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kodoz last won the day on March 8 2012

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About kodoz

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  • Birthday 08/26/1970

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  1. Papillon's current policy is that neatly trimmed facial hair is acceptable. You're either clean-shaven or mountain man, but can't be "scruffy".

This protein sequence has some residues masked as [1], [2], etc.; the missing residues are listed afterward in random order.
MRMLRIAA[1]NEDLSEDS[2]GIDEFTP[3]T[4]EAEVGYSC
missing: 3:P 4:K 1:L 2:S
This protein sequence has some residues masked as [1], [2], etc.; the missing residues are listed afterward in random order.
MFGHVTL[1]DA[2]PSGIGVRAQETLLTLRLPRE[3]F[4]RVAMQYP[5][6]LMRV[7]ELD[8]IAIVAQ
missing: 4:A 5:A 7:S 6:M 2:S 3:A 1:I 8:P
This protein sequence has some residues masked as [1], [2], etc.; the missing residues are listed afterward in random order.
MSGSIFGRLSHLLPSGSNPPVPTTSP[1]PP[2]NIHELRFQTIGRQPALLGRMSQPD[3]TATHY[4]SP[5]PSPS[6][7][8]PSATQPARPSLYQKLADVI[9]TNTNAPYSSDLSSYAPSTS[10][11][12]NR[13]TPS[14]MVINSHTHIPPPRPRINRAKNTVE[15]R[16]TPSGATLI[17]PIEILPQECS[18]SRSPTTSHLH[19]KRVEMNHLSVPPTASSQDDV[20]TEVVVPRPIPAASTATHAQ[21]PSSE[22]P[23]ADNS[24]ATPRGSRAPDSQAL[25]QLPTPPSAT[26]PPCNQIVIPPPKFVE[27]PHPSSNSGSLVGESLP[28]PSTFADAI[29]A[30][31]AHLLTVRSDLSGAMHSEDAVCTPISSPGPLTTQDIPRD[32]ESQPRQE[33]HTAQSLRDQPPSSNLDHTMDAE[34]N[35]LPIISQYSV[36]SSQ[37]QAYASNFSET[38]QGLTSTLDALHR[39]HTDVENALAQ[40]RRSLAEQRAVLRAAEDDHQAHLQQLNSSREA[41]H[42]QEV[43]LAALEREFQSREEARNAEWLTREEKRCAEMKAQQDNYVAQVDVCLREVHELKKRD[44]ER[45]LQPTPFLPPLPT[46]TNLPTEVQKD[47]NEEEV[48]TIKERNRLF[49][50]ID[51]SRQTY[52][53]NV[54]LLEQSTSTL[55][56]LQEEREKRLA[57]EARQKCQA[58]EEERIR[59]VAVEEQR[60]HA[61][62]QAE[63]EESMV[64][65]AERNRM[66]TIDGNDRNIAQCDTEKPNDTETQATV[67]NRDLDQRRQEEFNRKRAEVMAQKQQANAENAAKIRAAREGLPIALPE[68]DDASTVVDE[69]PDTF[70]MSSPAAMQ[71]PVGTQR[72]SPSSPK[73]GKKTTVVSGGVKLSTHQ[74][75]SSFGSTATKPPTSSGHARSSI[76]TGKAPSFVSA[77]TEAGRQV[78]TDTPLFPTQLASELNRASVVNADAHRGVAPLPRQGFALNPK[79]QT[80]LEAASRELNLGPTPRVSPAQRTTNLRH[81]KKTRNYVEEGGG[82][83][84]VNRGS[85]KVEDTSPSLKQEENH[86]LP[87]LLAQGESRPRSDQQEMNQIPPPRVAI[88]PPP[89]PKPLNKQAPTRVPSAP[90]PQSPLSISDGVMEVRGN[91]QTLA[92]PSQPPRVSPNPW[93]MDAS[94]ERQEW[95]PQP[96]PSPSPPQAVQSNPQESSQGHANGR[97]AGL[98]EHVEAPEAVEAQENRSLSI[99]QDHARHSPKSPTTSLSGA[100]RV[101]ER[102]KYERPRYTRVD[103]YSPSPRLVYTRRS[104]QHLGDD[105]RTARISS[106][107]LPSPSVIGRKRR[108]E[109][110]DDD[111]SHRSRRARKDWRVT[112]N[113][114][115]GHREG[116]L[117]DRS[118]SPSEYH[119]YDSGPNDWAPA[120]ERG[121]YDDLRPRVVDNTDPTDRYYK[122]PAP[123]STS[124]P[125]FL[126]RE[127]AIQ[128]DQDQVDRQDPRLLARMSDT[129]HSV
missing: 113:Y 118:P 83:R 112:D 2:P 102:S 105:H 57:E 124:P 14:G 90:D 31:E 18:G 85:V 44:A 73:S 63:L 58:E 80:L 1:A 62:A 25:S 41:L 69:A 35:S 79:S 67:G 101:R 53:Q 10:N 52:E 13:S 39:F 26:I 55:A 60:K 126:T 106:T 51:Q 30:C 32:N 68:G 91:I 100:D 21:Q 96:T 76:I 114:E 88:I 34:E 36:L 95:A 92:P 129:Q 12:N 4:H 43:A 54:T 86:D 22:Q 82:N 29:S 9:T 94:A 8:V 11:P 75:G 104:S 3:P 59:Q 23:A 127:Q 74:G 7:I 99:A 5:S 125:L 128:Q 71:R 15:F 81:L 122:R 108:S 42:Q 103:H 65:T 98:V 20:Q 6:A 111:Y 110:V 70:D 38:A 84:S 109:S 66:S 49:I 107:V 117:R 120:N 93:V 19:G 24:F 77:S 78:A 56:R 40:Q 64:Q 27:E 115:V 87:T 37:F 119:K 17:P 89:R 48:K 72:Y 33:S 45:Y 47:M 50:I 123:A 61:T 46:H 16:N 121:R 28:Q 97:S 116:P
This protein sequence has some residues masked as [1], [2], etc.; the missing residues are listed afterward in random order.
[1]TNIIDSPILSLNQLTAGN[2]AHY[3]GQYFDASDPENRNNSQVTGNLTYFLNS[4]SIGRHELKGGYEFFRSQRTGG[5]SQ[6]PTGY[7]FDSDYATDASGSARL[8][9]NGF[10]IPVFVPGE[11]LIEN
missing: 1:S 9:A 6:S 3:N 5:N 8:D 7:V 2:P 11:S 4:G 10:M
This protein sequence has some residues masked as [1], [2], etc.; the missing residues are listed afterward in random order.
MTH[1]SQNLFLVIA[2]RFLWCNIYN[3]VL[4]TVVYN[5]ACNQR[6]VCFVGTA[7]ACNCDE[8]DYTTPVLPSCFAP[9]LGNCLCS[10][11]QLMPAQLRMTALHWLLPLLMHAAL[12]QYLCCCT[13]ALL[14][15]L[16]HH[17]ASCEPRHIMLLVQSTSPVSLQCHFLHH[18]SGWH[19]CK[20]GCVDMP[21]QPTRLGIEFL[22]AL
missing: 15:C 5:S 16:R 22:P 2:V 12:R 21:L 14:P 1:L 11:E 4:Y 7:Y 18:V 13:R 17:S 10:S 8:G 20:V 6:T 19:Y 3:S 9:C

2. Doesn't hurt to follow-up with a short email at least thanking them for their time. In the business world, this used to be expected, and also gives you a chance to fill in or follow-up on anything you feel you didn't answer well, or left a doubt in their mind. (This should never be much more than a short paragraph tho.) Good luck.